The photo above eliminates the challenge by labeling them: Balthazar, Melchior and Gaspar. In this mosaic in Sant’ Apollinare Nuovo in Ravenna, the kings are followed by a parade of 22 virgins.

This church was constructed for Theodoric the Great (493-526), who, in addition to his own baptistery, wanted a private Arian chapel near his palace. He is credited with commissioning the top row of prophets lining the walls. Some of his Arian Christian mosaics were altered after the Byzantine branch of the Catholic Church recaptured Ravenna from what they considered barbaric heretics. The parades of the virgins and martyrs were added by the more mainstream Catholics.

Saint Apollinaris was an early bishop of Ravenna who supposedly suffered through a torture and release program practiced by Roman emperors against the early Christians. He endured beatings, hackings by knives, forced walks over hot coals, time in the dungeon and numerous expulsions from Ravenna before his final capture resulted in wounds from which he did not recover.

Around the year 900, the martyr’s relics were moved to this church, which was renamed in his honor with the “Nuovo” tag to distinguish it from the first church to house his remains as it was near the sea and prone to raids by pirates. Most of Saint Apollinaris’ parts are divided between the two Apollinare churches of Ravenna.

The cylindrical bell tower was added in the 9th or 10th century, and the marble porch was tacked onto the basilica in the 16th century. The altar and its dome were altered much later.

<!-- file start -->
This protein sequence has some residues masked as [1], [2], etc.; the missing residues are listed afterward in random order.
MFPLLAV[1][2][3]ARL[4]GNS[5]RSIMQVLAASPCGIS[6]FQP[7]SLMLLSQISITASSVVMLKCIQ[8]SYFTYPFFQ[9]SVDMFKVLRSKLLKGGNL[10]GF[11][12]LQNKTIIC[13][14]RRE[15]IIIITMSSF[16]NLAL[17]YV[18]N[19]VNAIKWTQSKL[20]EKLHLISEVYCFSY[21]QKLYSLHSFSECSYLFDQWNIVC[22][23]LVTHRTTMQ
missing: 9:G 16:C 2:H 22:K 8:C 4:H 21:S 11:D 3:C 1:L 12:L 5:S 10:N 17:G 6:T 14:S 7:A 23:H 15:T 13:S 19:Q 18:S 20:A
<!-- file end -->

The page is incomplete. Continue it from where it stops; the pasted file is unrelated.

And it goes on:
Postcard from Oaxaca, Mexico: Bite the baby; throw the party

three-kingsThe pair of skinny Santas on stilts (I know; I don’t comprehend their significance either.) who roamed the plaza in front of the Cathedral around Christmas have been replaced by itinerant trios of kings soliciting tips for family photos. This troupe was the only one around bearing gifts for Baby Jesus accompanied by the beasts (well, sort of) originally transporting them to the manger in Bethlehem on January 6.

Epiphany was always a holy day of obligation when I was growing up, another command day at church which fell within several weeks of a multitude of visits to church. But we weren’t rewarded with cake.

In Mexico, Saint Nicholas traditionally does not arrive bearing gifts for children on Jesus’ birthday. Children have to wait until the day Jesus received his presents – gold, frankincense and myrrh – delivered in tribute to him by the three kings. So, on January 6 in Mexico, Mass is followed by presents and a party with cake – rosca de reyes.

Shannon Costello's rosca de reyes

Shannon Costello’s rosca de reyes

The staff at the Library of the University of Texas at San Antonio has translated, along with helpful baking tips, a traditional kings’ cake recipe from Panes de Levadura by Josefina Velazquez de Leon, part of the collection of Mexican cookbooks, La Cocina Historica.

Not everyone in Oaxaca appears to make these from scratch. Boxes of the rings of cake have been flying off shelves in bakeries all over town.

Hidden inside each is a little figure representing Baby Jesus. If the piece you receive contains the nino, your family has to host the next fiesta specifically for Jesus on the calendar, Candelaria on February 2, or prepare the homemade tamales for the party (Whoa! I prefer the no-strings-attached prize in Cracker Jacks).

Candelaria is when all the Baby Jesuses housed by the faithful in their homes receive new clothes. Then, dressed in appropriate finery, all the little statues are carried to church to be blessed.

Hmmm. What should Jesus wear? Is Oaxaca ready to follow the fashion trends being set in San Cristobal de las Casas? Happy Kings’ Day.

And, if the kings have any gifts in mind for me, of the ancient trio, I’d prefer the gold.